The Australian Gold Quarterly reported gold production in the country dropped 4% during the March quarter, compared to a year ago, due to a number of factors.
Australian gold production fell for the third consecutive quarter with 62 tonnes reported for the first quarter of this year, a 5% drop from the fourth-quarter 2011.
In the most recent issue of Surbiton Associates' Australian Gold Quarterly, Managing Director Dr. Sandra Close said, "As well as the usual ups and downs, wet weather caused access problems at several mines, particularly in the NSW and the NT, so there was greater reliance on treating lower grade stockpiles which reduced gold output."
"Several of Australia's largest operations, including Boddington, Cadia Hill and the Super Pit had lower output in the March quarter," Close said.
At Newmont's Boddington mine, gold production fell by 43,000 ounces (or more than a tonne of gold), due to lower grades being mines and fewer tonnes of ore processed.
Meanwhile ground slippage problems and heavy rain affected gold output at Newcrest Mining's Cadia Hill operation in New South Wales, where production fell by 27,000 ounces.
Although production at Newmont and Barrick's Super Pit at Kalgoorlie was down 16,000 ounces during the first quarter due to mill maintenance, Close noted the operation regained its spot as the top Australian gold producer during the quarter.
The top five gold producers for the March 2012 quarter were: Newmont Mining/Barrick Gold's Super Pit JV, 182,000 ounces; Newmont's Boddington Mine at 162,000 ounces; Newcrest Mining's Telfer Mine at 135,684 ounces; Gold Fields' St. Ives Mine at 120,340 ounces; and Newmont's Jundee Mine at 91,000 ounces.
"The March quarter often has lower gold production and this year was no exception," Close observed. The March quarter is also one day shorter than the December quarter, which she said alone accounts for about two-thirds of a tonne of gold output.
In her analysis, Close noted a number of copper-gold producers have already commenced or will go into production this year.
In Queensland, Ivanhoe Australia produced the first copper-gold concentrates from its re-opened Osborne mine, near Cloncurrey. Sandfire Resources shipping the first high-grade copper ore from its new DeGrussa copper-gold mine in Western Australia. Commissioned last year, Hillgrove Resources' Kanmantoo mine in South Australia continues to ramp up production.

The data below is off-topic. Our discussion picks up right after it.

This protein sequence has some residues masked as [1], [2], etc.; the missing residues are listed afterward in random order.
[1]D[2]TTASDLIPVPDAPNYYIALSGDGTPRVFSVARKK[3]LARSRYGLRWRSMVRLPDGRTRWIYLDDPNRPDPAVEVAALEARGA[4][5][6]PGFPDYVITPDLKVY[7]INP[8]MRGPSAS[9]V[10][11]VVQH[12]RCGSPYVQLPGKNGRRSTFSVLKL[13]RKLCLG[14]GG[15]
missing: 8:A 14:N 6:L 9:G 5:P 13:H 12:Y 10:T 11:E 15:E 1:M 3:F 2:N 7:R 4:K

Close said that by far the most significant new operation is Newcrest Mining's Cadia East gold-copper mine, near Orange, New South Wales, which is scheduled to come into production at the end of this year.
"The Cadia East underground mine will replace the worked-out Cadia Hill open pit and when it reaches full production around 2016, it will produce about 700,000 to 800,000 ounces of gold and 100,000 tonnes of copper annually," Close noted. "It will be one of the largest underground mines in the world and by far the largest in Australia.
"There is also a string of medium to small gold operations which should begin production later this year," she added. They include Regis Resources' Garden Well operation in WA, which should yield more than 200,000 ounces of gold annually and Millennium minerals' Nullagine plant, scheduled to produce about 100,000 gold ounces annually.
In her analysis, Close advised, "There is still considerable focus on the gold price. Despite its volatility in US dollar terms since the start of the year, it has been much less variable in Australian dollar terms, due to exchange rate variations."
The U.S. gold price peaked near US$1,800 per ounce in late February and now has dropped to below US$1,600 per ounce. By comparison, the Australian dollar has fluctuated in a narrower range, averaging around A$1,600/oz since the start of this year. During the same period the Australian dollar has varied some 10 cents against the U.S. currency.
"Irrespective of the vagaries of the gold price and exchange rate variations, uncertainty remains on world markets," Close observed. "While the European financial crisis is the current concern, many of the other factors affecting global financial, economic and political uncertainty remain and these problems are not going to be solved quickly."
To obtain a copy of the most recent issue of the Australian Gold Quarterly Review, go to www.subiton.com.au